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Moonlighting is a term used to refer to holding a second job outside of normal working hours. According to the U.S. Department of Labor, about 7 to 8 million Americans -- about 5+ percent of all workers -- work multiple jobsMoonlighting while working for a private employer is governed by the policies of the employer. Public employees seeking to hold a second job may be subject to federal laws and agency regulations, depending on the position and classification.
Outside employment policies vary by employer, but typically define a certain amount of time spent devoted to other activities, which may be compensated or uncompensated. Outside employment policies may require disclosure of outside employment or approval of outside employment. Such policies are promulgated out of concerns regarding conflicts of interest, distraction from job performance quality or scheduled work hours, misuse of employer's resources, appearance of impropriety, and others. Misrepresentation or confusion of others may be a concern. For example, when an employee runs their own accounting business, there may be concern that his/her accounting customers think the work is performed by the employee under the auspices of the company.
Outside employment is generally defined as 1) employment or consulting in an outside work or activity, 2) receipt from an outside source of a regular retainer fee or salary, or 3) regular or periodic involvement with a business or company in which the employee has a principal interest or a non-profit organization in which the faculty is an officer, board member, etc.
In federal government employment, employment essentially includes any compensated non-federal employment or business relationship for providing personal services. Compensation may be direct, indirect, or deferred (actual and necessary expenses not included). Different federal agencies have their own policies, so the outside employment policy of the particular agency needs to be consulted to determine applicable requirements.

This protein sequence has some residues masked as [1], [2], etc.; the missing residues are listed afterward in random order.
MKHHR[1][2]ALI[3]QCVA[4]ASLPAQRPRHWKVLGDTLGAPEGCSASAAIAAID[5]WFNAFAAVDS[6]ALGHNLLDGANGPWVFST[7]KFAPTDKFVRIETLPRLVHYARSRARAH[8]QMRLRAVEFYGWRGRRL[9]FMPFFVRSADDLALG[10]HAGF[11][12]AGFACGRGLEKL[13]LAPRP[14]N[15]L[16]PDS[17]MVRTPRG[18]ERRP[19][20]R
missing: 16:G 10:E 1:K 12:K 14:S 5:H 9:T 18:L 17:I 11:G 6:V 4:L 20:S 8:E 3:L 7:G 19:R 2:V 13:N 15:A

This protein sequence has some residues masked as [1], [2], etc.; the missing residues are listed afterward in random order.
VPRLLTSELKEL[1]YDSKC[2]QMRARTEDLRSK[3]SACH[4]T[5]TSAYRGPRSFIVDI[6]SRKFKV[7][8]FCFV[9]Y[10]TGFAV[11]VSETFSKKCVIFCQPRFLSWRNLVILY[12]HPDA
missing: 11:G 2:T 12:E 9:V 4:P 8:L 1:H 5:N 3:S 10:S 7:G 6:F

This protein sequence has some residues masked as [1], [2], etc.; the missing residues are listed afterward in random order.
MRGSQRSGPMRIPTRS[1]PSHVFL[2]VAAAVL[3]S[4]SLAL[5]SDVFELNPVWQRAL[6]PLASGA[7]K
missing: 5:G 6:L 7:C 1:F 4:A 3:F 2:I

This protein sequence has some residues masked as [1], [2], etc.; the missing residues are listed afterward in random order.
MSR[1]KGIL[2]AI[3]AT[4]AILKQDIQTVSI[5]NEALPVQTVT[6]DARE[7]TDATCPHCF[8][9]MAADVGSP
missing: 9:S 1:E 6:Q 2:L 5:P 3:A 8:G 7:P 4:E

Outside employment regulation also depends on the classification of the employee. For example, special government employees (SGEs) generally don't have to obtain prior approval. An SGE is appointed to perform temporary duties on a full-time or intermittent basis, with or without compensation, for no more than 130 days of any period of 365 consecutive days. Full-time, non-career presidential appointees (generally presidential appointees with Senate confirmation) may not receive any outside earned income for outside employment. E.O. No. 12674. Full-time, non-career SES employees may not:
Have outside earned income exceeding 15% of the annual basic salary for level II of the Executive Schedule; orReceive compensation for:
Members of a Uniformed Service (Army, Navy, Marines, Air Force, etc.) on active duty may not receive pay from another government position, except during terminal leave, or unless specifically authorized by law. Enlisted personnel may be employed part-time during off-duty hours in Department of Defense non-appropriated fund activities. Members of the Armed Forces Reserves and members of the National Guard may receive military pay and allowances in addition to pay from another Government position.
Federal civilian retirees will have their salary reduced by the amount of their annuity unless an exception is approved; and retirees under age 70 may have their social security check reduced if their annual earnings exceed the established limit. Most retirees under the Civil Service Retirement System (CSRS) or the Federal Employees Retirement System (FERS) will have their hourly pay reduced by the hourly rate of the annuity when reemployed by the federal government.
Generally, federal employees, civilian and military, are prohibited from receiving pay from more than one federal government source. This prohibition applies to agencies in the executive, legislative and judicial branches, corporations owned or controlled by the government, and non-appropriated fund organizations under the jurisdiction of the armed force. However, there are exceptions, such as agency approval, U.S. Postal Service employment, and emergency services relating to health, safety, protection of life or property, or national emergency.
The most fundamental ethics-related rule of governmental service is that the employee's focus in taking any governmental action is doing what is best for the public. This is known as the "public trust." This means that if the outside employment could affect the employee's financial interests, they should not take official action, even if they know that their intentions are good and noble.
Some of the prohibitions typically applicable to federal employment include:
1) DON'T REPRESENT OTHERS BEFORE FEDERAL OFFICIALS, OR ACCEPT COMPENSATION DIRECTLY RELATED TO REPRESENTATIONS MADE BY OTHERS TO FEDERAL OFFICIALS.
This would include:
2) DON'T USE NONPUBLIC INFORMATION, GOVERNMENT PROPERTY, OR OFFICIAL TIME IN CONNECTION WITH YOUR OUTSIDE EMPLOYMENT.
3) DON'T USE NONPUBLIC INFORMATION, GOVERNMENT PROPERTY, OR OFFICIAL TIME IN CONNECTION WITH YOUR OUTSIDE EMPLOYMENT.
4) DON'T SERVE AS AN EXPERT WITNESS OTHER THAN ON BEHALF OF THE UNITED STATES.